The grandson of Greek immigrants, Vallas worked at his family restaurant growing up and later served as a Chicago state legislator and budget director. He emphasizes that he comes from a family of civil servants, including veterans, teachers and police officers. Two of Vallas’ sons were police officers, though one left the force to become a firefighter, he says. Vallas ran unsuccessfully several times, including for governor in 2002 and mayor of Chicago in 2019, when he finished bottom of the pack.
Vallas says he’s running for mayor “for all of Chicago,” and that the fundamental first step is to make the nation’s third-largest city a safer place — including hiring hundreds of additional police officers — and build trust between police and residents.
He has criticized Johnson for supporting a movement to “de-fund” the police force, which activists across the United States called for after the 2020 Minneapolis police killing of George Floyd.
Johnson says he will not reduce the number of police officers in the department. But as district commissioner, he supported a symbolic resolution to redirect law enforcement money to social services, such as mental health services. In a 2020 interview, Johnson said that defunding was not just a slogan, but an “actual political goal”.
Asked about the comment during a debate this month, Johnson distanced himself, saying: “I said it was a political target, I never said it was mine.”
Johnson has attacked Vallas as a Republican in disguise, noting that Vallas has made comments about being more of a Republican than a Democrat and accepted the endorsement of the Fraternal Order of Police. The group recently hosted Florida Governor Ron DeSantis, who is considered one of the top GOP candidates for president in 2024, though Vallas issued a statement rebuking the Republican.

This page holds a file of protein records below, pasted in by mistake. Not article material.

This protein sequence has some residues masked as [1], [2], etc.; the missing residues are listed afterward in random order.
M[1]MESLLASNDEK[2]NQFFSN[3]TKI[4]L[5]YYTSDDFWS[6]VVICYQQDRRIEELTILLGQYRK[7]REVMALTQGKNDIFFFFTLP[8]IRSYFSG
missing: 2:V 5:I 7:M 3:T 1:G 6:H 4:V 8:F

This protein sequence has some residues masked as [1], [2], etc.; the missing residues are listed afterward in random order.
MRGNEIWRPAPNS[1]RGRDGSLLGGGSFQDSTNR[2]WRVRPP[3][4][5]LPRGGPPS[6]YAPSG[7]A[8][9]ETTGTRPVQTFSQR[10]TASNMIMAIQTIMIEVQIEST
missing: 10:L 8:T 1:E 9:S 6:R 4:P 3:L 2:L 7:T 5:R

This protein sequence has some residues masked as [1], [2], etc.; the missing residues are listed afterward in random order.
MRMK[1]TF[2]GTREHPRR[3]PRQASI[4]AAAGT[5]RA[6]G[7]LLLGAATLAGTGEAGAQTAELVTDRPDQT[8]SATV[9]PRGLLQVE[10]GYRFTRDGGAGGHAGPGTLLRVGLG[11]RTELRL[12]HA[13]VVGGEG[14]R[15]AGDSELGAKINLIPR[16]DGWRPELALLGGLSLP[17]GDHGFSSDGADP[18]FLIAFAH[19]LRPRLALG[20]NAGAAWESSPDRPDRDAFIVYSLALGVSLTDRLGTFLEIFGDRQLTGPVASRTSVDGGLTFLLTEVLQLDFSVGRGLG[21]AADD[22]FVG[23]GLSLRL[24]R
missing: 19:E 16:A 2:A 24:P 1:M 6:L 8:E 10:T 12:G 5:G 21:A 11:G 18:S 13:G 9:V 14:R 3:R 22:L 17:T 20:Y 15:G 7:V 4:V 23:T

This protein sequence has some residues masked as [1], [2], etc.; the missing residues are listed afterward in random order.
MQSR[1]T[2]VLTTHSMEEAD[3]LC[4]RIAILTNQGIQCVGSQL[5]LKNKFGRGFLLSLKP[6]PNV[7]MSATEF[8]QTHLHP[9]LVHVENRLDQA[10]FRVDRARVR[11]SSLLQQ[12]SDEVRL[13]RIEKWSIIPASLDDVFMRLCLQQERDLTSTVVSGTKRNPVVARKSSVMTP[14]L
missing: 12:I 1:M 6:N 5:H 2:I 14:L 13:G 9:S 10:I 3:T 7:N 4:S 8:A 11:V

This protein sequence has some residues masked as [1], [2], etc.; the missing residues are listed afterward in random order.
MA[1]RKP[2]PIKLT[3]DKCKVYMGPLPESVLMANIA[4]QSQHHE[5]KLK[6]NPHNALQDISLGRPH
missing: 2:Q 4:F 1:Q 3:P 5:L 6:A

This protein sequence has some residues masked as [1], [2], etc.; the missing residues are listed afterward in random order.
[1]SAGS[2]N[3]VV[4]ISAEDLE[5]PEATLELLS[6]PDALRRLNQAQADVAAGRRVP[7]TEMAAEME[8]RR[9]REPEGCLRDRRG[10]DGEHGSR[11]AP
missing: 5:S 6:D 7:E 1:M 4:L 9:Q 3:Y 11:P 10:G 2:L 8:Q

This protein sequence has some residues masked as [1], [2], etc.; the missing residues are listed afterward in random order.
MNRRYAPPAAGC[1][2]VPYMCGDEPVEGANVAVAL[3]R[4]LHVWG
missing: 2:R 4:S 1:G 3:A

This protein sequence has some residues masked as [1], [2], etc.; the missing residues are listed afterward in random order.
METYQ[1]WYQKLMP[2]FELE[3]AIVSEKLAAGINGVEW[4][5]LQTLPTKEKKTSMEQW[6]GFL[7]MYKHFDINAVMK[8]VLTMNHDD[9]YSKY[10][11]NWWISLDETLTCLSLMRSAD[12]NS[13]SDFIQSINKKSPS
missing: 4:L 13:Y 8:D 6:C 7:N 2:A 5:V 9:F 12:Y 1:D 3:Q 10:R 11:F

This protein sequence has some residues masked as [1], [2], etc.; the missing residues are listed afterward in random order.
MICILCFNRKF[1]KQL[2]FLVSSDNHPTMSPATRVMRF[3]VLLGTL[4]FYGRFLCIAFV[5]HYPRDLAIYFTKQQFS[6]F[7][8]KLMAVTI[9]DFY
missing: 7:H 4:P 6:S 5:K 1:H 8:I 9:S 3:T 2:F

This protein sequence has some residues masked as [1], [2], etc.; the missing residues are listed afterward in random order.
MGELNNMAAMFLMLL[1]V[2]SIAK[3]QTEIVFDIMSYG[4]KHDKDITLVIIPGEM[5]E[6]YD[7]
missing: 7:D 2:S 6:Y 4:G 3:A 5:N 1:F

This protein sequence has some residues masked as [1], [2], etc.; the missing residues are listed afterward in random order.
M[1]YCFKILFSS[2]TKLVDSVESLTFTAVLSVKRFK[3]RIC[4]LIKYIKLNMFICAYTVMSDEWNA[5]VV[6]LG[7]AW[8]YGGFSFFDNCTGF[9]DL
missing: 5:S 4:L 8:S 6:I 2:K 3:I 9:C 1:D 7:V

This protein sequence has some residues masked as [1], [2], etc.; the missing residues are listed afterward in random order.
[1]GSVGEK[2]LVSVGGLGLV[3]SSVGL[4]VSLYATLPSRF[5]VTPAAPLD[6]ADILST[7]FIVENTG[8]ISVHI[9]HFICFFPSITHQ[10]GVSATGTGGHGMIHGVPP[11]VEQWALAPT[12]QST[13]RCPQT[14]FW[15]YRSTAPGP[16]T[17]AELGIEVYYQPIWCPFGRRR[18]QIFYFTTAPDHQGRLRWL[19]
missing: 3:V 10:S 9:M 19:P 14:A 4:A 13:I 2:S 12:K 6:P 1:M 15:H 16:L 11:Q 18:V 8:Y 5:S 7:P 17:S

Vallas’ support for abortion rights is also questioned. Illinois is one of the few places in the central US where abortion is legal, making the state and Chicago a destination for those seeking the procedure.
On a conservative talk show in 2009, Vallas said he opposes abortion, a comment his campaign says has been taken out of context. During a recent debate, he said it is “nonsense” that he is against reproductive rights. Vallas explained that he is Greek Orthodox, a religion that opposes abortion, but that he personally is not — a position similar to top Catholic Democrats.
“I’m in the same position as Nancy Pelosi or Joe Biden,” Vallas said.
Education policy is another dividing line.
Chicago Public Schools canceled classes for five days in January 2022 after union members refused to return to face-to-face classes over concerns about COVID-19 safety measures. Vallas said Johnson was partly responsible for that and other closures that have closed “one of the poorest school systems in the country, with devastating consequences” including an increase in crime.
Johnson has criticized Vallas’ leadership of Chicago schools and subsequent jobs he held in New Orleans after Hurricane Katrina, in Philadelphia and Connecticut. The Vallas administration punished underperforming schools, including firing staff at Chicago schools with poor test scores, and under his leadership many New Orleans schools became independent charter schools.
Vallas wondered how Johnson could run the city independently of the Chicago Teachers Union, which has funded much of his campaign. Johnson said that if he is elected mayor, he will no longer be a member of the union, but will work with them.
Vallas’ endorsement by the Fraternal Order of Police has drawn criticism from Johnson, who notes that the union leader expressed support for the January 6 insurgents. Vallas says he has not taken any money from the union and will not be beholden to the group if elected.